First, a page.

Many readers, who regarded as hypocritical his constant political hectoring, which sometimes degenerated to self-righteous scolding, felt confirmed in their opinion when he revealed in his 2006 biography that he had been a member of the Waffen SS and, in that notorious organization, served as a tank gunner. Others sought to exonerate him on the basis of his youth at the time. In either case, Grass was now compelled to confront as part of his own biography the Nazi past with which he had so often challenged the German public.

Like Thomas Mann, who remained politically engaged through two world wars, Grass’s oeuvre embraced the entire scope of modern German, and indeed Western, history and culture.

Then in 2012 Grass published a poem that seemed to document the suspicion of anti-Semitism that had long shadowed him. In the poem “What Must Be Said” (Was gesagt werden muß), he criticized the West for what he termed its hypocrisy in supporting Israel with its nuclear potential and aggressive stance toward Iran, a country that, decades earlier, he had supported in its war with Saddam Hussein’s Iraq. He argued that Germany should not provide Israel with submarines capable of launching nuclear warheads and, moreover, that international agencies should authorize Iranian nuclear sites. Predictably, the poem elicited a vigorous response from Prime Minister Netanyahu, and the Israeli government declared him persona non grata.

A few weeks later Grass published another poem, “Europe’s Shame” (Europas Schande), in which he attacked the European Union for its treatment of Greece, the home of Western civilization, by forcing Greece—like Socrates—to drink the fatal hemlock. In March 2015, finally, Grass attacked as racist the recent German political movement known as Pegida (an acronym meaning “Patriotic Europeans against the Islamization of the West”), arguing that the problem was not Islam but, rather, German political disputes.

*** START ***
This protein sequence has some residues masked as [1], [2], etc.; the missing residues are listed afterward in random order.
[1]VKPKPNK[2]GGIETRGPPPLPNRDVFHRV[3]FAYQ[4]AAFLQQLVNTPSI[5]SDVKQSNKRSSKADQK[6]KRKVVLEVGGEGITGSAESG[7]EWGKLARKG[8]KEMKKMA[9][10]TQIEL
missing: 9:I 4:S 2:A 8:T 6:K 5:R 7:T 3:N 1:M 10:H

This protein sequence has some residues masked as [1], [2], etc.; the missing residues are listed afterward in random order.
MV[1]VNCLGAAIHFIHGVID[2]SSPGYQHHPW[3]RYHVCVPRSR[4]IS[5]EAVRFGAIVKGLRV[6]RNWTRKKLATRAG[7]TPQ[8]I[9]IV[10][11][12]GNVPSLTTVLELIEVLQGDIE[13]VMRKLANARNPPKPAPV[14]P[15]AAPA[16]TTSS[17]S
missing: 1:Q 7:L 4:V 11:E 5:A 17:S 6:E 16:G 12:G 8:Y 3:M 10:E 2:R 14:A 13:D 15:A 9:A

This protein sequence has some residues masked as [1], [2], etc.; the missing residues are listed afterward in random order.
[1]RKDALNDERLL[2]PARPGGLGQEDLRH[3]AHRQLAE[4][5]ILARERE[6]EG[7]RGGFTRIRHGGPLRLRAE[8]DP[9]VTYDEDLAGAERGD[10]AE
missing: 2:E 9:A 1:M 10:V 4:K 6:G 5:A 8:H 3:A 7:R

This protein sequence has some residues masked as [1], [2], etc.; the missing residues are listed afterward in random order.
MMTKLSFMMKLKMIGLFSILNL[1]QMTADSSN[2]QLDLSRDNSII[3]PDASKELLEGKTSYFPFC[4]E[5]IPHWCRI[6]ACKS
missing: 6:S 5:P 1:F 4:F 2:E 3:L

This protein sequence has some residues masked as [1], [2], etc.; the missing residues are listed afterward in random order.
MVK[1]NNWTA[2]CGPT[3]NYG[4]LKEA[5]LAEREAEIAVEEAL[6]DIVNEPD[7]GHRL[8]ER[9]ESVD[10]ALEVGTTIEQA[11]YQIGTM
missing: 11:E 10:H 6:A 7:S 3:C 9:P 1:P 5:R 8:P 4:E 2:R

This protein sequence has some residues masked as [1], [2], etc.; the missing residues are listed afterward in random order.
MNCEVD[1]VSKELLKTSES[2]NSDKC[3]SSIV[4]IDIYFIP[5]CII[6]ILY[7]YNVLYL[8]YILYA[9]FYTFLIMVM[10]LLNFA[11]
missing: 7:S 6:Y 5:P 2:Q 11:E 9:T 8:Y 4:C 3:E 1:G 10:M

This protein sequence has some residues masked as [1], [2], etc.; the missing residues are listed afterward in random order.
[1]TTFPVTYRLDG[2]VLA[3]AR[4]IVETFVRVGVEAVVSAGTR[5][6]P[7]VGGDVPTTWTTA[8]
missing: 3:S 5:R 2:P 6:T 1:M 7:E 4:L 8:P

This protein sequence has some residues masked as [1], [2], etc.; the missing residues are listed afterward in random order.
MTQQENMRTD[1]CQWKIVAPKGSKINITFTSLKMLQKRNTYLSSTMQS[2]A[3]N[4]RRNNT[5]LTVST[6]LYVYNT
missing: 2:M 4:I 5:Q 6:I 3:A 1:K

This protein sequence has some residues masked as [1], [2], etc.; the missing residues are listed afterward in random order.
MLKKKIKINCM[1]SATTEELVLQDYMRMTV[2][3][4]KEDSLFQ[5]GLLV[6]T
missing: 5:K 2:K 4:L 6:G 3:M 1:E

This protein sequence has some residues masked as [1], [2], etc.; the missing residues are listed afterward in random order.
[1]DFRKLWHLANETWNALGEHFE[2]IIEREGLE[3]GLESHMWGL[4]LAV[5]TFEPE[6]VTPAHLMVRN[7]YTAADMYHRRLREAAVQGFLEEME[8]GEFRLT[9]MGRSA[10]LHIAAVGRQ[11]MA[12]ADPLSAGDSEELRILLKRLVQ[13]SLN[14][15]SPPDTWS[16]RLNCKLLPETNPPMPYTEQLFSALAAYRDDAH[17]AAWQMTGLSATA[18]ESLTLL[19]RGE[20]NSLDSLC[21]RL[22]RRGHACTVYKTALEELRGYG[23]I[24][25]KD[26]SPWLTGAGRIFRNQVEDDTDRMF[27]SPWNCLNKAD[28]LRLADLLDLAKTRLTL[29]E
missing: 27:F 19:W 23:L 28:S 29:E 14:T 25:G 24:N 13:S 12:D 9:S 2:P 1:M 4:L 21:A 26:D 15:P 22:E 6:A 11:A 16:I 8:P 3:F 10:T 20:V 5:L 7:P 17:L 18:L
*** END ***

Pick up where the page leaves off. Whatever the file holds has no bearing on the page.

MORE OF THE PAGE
Until the end, then, and for better or for worse, Grass, whose works belong unquestionably to the literary canon of the twentieth century, managed to keep himself in the limelight—if no longer through his literary achievements, then through his outspoken if controversial political views. To that extent his closest analogue among earlier German writers is a son of the same city where Grass spent his final years and died. Like Thomas Mann, who remained politically engaged through two world wars, Grass’s oeuvre embraced the entire scope of modern German, and indeed Western history and culture. His death evoked a chorus of accolades from prominent German cultural and political figures. His unmistakable voice, in literature as well as politics, will be missed.

Theodore Ziolkowski (PhD, Yale, 1957) is Class of 1900 Professor Emeritus of German and comparative literature at Princeton and has been a WLT contributor (and editorial board member) for more than five decades. The recipient of numerous awards and fellowships, he has published more than two dozen books of his own (not including a dozen translations and edited volumes) and over 180 articles in German and English, focusing principally on German Romanticism and on the reception of classical antiquity in modern European literature.